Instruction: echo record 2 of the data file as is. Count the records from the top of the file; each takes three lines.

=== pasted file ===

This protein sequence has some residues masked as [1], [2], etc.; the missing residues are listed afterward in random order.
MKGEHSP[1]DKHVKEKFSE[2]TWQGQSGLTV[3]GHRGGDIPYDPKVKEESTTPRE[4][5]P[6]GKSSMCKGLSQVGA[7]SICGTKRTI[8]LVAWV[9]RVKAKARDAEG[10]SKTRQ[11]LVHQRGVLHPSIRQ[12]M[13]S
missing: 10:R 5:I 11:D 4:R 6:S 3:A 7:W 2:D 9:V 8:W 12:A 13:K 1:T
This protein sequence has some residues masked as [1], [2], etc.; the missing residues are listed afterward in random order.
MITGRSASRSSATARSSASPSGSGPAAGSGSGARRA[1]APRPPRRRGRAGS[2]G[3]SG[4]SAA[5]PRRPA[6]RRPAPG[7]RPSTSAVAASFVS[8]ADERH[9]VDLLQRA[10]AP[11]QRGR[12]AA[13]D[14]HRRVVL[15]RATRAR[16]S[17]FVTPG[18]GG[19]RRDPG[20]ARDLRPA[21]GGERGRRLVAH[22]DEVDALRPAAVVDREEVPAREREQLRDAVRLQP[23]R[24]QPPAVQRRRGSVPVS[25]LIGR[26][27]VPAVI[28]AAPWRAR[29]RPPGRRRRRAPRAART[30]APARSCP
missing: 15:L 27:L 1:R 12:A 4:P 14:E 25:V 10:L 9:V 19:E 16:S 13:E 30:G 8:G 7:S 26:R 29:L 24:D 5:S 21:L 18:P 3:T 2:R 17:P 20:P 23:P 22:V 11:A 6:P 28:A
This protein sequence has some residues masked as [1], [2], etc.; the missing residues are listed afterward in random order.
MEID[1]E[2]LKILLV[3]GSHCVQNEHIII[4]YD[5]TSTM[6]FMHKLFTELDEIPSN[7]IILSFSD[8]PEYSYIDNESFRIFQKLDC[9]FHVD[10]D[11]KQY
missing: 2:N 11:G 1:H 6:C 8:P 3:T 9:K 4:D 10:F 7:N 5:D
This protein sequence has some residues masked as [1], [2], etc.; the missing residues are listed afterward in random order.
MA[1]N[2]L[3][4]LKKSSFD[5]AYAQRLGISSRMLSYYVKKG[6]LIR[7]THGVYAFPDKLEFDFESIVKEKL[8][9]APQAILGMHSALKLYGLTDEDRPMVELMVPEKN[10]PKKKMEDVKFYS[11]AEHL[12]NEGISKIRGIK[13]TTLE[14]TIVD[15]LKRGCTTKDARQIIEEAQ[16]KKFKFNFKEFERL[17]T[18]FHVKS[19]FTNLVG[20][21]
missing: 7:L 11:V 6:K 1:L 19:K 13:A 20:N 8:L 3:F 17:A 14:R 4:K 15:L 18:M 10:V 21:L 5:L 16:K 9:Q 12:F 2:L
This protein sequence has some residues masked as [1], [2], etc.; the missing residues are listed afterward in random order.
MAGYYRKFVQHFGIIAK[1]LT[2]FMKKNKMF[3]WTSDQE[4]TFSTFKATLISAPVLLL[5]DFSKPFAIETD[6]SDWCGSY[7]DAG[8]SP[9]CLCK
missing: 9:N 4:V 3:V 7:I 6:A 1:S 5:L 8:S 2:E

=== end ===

This protein sequence has some residues masked as [1], [2], etc.; the missing residues are listed afterward in random order.
MITGRSASRSSATARSSASPSGSGPAAGSGSGARRA[1]APRPPRRRGRAGS[2]G[3]SG[4]SAA[5]PRRPA[6]RRPAPG[7]RPSTSAVAASFVS[8]ADERH[9]VDLLQRA[10]AP[11]QRGR[12]AA[13]D[14]HRRVVL[15]RATRAR[16]S[17]FVTPG[18]GG[19]RRDPG[20]ARDLRPA[21]GGERGRRLVAH[22]DEVDALRPAAVVDREEVPAREREQLRDAVRLQP[23]R[24]QPPAVQRRRGSVPVS[25]LIGR[26][27]VPAVI[28]AAPWRAR[29]RPPGRRRRRAPRAART[30]APARSCP
missing: 15:L 27:L 1:R 12:A 4:P 14:E 25:V 10:L 9:V 19:E 16:S 13:E 30:G 8:G 7:S 26:R 29:L 24:D 5:S 21:L 18:P 3:T 2:R 17:P 20:P 23:P 22:V 11:A 6:P 28:A